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Rigshospitalet - a part of Copenhagen University Hospital
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Cardiovascular function in 8- to 9-year-old singletons born after ART with frozen and fresh embryo transfer

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STUDY QUESTION: Do 8- to 9-year-old singletons conceived after frozen embryo transfer (FET) or fresh embryo transfer (Fresh-ET) have increased arterial stiffness compared to naturally conceived (NC) children?

SUMMARY ANSWER: The process of FET or Fresh-ET is not associated with altered cardiovascular function in 8- to 9-year-old singletons, including arterial stiffness, as compared to NC children.

WHAT IS KNOWN ALREADY: ART has been suggested to influence cardiovascular risk factors (i.e. endothelial dysfunction, increased arterial blood pressure and insulin resistance). It is not known if ART procedures alter arterial stiffness in singletons.

STUDY DESIGN, SIZE, DURATION: A cohort study was carried out, including 8- to 9-year-old singletons conceived after FET, Fresh-ET and NC children (50 children in each group). This study was conducted between November 2018 and August 2020.

PARTICIPANTS/MATERIALS, SETTING, METHODS: In total, 150 singletons were identified through the Danish IVF Registry and the Medical Birth Registry. They underwent cardiac magnetic resonance imaging (CMR) and anthropometric measurements. Parental data were collected using questionnaires. NC children were matched by sex and birth year with FET/Fresh-ET children. Exclusion criteria were congenital heart disease, maternal gestational diabetes or maternal diabetes mellitus. Our primary outcome was arterial stiffness, which is assessed from noninvasive arterial blood pressure and aortic ascendens distensibility. The secondary outcome was the pulse wave velocity of total aorta and exploratory outcomes were left ventricular ejection fraction, mean arterial pressure, cardiac output and total peripheral resistance. Measurements and analyses were performed blinded to the child group.

MAIN RESULTS AND THE ROLE OF CHANCE: Aortic ascendens distensibility of children conceived after FET and Fresh-ET did not differ from NC children (mean (SD): FET 11.1 (3.6) 10-3 mmHg-1, Fresh-ET 11.8 (3.0) 10-3 mmHg-1, NC 11.4 (2.8) 10-3 mmHg-1, P > 0.05). Multivariate linear regression was performed to adjust for potential confounders (i.e. child sex and age, maternal BMI at early pregnancy and maternal educational level). Data showed no statistically significant differences between study groups and aortic ascendens distensibility. However, the fully adjusted model showed a non-significant tendency of lowered aortic ascendens distensibility in children born after FET compared to Fresh-ET (β estimate (95% CI): -0.99 10-3 mmHg-1 (-2.20; 0.21)) and NC children (β estimate (95% CI): -0.77 10-3 mmHg-1 (-1.98; 0.44)). Lastly, secondary and exploratory outcomes did not differ between the groups. Primary and secondary outcomes showed good intra-rater reliability.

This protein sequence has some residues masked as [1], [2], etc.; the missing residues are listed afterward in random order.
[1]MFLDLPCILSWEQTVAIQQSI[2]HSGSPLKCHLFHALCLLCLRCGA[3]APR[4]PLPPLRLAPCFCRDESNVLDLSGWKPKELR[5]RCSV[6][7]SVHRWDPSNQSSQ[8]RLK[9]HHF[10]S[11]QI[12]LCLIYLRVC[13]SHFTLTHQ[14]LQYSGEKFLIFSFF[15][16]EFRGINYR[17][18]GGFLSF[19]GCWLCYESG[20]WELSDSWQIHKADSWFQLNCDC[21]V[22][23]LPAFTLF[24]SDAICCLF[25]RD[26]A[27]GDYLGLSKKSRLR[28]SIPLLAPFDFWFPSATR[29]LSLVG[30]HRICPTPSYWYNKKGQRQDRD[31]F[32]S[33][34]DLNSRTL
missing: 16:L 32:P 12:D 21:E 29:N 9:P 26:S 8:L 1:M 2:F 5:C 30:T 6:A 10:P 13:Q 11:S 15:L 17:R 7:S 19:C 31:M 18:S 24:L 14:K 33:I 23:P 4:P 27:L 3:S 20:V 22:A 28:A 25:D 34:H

LIMITATIONS, REASONS FOR CAUTION: This study is possibly limited by potential selection bias as the participation rate was higher in the ART compared to the NC group. Also, in some variables, the study groups differed slightly from the non-participant population. The non-participant population (n = 1770) included those who were excluded, not invited to CMR scan, or declined to participate in this study.

WIDER IMPLICATIONS OF THE FINDINGS: Our findings indicate that children born after FET or Fresh-ET do not have altered cardiovascular function, including arterial stiffness. This is reassuring for the future use of ART.

STUDY FUNDING/COMPETING INTEREST(S): This study was funded by the Novo Nordisk Foundation (grant reference number: NNF19OC0054340) and The Research Foundation of Rigshospitalet. All authors declared no conflict of interests.

TRIAL REGISTRATION NUMBER: ClinicalTrials.gov identifier: NCT03719703.

Original languageEnglish
JournalHuman reproduction (Oxford, England)
Volume37
Issue number3
Pages (from-to)600-611
Number of pages12
ISSN0268-1161
DOIs
Publication statusPublished - 1 Mar 2022

Bibliographical note

© The Author(s) 2022. Published by Oxford University Press on behalf of European Society of Human Reproduction and Embryology. All rights reserved. For permissions, please email: journals.permissions@oup.com.

ID: 70607950